New Zealand — It has long been recognised that burning forests release more than carbon, as the cocktail of chemicals absorbed by the trees as they grow is set free as they are consumed by fire.
But new research at the University of Michigan suggests that the role of forest fires has been underplayed when estimating the levels of toxic mercury levels, with wildfires responsible for about a quarter of the mercury released into the atmosphere in the US.
The study has implications for forest management and global mercury pollutionand was published in the January edition of science journal Global Biogeochemical Cycles.
The paper’s lead author, PhD student Abir Biswas, the paper’s lead author, was inspired to study the area after being surrounded by forest fires while studying at the university’s Rocky Mountain field station.
“There I was, watching forest fires around our field camp, and it seemed like the ideal place to study the problem,” he said.
At the time Mr Biswas had been reading a paper on the effects of fires on mercury emissions around the USA and extrapolated to estimate mercury release during forest fires.
“I’m interested in earth surface geochemistry so I wanted to approach the question differently,” Biswas said.
Forests act as mercury traps because mercury in the atmosphere, which comes from both natural sources and human activity such as burning coal and waste incineration, collects on foliage. When the foliage dies, it falls to the forest floor and decomposes, and the mercury enters the soil.
Because it binds strongly to organic molecules, mercury is most prevalent in the top several inches of soil, where organic matter is concentrated. By comparing the mercury content of burned soil with that of unburned soil, the researchers could estimate how much mercury was released when forests burned.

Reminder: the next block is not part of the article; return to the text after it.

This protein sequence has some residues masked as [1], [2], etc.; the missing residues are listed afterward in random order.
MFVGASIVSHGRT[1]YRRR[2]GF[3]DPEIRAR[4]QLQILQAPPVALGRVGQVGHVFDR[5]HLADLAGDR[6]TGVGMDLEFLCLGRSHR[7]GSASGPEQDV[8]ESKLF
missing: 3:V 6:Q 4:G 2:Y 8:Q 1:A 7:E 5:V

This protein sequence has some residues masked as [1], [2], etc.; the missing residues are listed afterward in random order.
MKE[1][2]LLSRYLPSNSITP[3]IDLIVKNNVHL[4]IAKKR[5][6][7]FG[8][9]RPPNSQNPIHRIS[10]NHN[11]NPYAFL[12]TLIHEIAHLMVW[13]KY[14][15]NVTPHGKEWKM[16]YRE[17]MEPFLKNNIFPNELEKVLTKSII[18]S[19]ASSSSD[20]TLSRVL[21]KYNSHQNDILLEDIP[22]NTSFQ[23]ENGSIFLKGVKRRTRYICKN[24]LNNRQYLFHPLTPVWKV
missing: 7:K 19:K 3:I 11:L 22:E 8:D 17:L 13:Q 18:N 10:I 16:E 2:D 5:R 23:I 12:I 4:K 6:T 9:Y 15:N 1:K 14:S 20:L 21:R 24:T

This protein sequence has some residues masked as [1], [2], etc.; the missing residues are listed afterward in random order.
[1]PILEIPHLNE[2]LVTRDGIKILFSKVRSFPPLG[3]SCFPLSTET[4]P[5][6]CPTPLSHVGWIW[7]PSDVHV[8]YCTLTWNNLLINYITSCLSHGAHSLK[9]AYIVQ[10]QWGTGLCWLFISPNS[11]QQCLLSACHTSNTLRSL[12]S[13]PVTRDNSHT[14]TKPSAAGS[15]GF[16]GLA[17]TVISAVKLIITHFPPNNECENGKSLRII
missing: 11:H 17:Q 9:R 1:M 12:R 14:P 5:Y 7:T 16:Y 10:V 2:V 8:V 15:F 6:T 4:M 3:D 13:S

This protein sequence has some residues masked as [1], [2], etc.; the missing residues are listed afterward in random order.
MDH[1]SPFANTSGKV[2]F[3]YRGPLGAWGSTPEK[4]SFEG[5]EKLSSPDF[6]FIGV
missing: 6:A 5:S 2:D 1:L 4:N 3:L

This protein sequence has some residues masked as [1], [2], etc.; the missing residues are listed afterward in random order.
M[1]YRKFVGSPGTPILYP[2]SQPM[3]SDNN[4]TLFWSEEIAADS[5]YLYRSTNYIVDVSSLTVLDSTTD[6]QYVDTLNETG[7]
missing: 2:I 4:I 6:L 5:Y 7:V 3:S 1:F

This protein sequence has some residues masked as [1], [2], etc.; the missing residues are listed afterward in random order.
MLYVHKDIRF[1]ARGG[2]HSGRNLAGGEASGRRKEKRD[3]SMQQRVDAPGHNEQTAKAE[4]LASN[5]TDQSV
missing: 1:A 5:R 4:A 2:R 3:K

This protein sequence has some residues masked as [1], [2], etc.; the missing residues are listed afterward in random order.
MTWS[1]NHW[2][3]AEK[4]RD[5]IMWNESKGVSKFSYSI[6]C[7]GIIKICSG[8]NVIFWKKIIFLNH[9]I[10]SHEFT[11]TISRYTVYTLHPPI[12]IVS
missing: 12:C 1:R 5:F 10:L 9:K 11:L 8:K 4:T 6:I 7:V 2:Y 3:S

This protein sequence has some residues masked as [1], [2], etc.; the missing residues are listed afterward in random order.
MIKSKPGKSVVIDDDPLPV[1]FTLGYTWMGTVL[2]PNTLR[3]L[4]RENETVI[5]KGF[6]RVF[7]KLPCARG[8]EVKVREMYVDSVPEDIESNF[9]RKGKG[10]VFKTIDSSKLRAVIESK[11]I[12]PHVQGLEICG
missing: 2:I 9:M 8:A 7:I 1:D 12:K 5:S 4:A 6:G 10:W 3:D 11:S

They found that both the type of trees in the forest and the severity of the fire affected the amount of mercury released. The type of tree makes a difference because evergreens take up more mercury from the atmosphere on their needles than do broad-leafed trees.
Based on their analysis and estimates of the area of forest and shrub land burned annually in the United States, the researchers calculated that wildfires and prescribed burns account for approximately 25 percent of human-generated mercury emissions in this country.
As well as helping to understand existing mercury pollution, Mr Biswas believes his findings have implications for forestry management.
“When you let fires run free in an area where they have been suppressed for a long time, as happened in the Yellowstone fire of 1988, the fires end up burning a huge area that has been accumulating mercury for a long time, so a lot of mercury is released,” he said.
“By contrast, when you allow fires to occur in natural 50 to 100-year cycles, you end up with more frequent, less severe fires, which release less of the mercury in the soil.
“So the current shift in management practices from suppressing fires to letting some of them burn suggests that in the immediate future there may be a lot of high mercury release fires, but that down the road the amount of mercury released from these fires should drop.”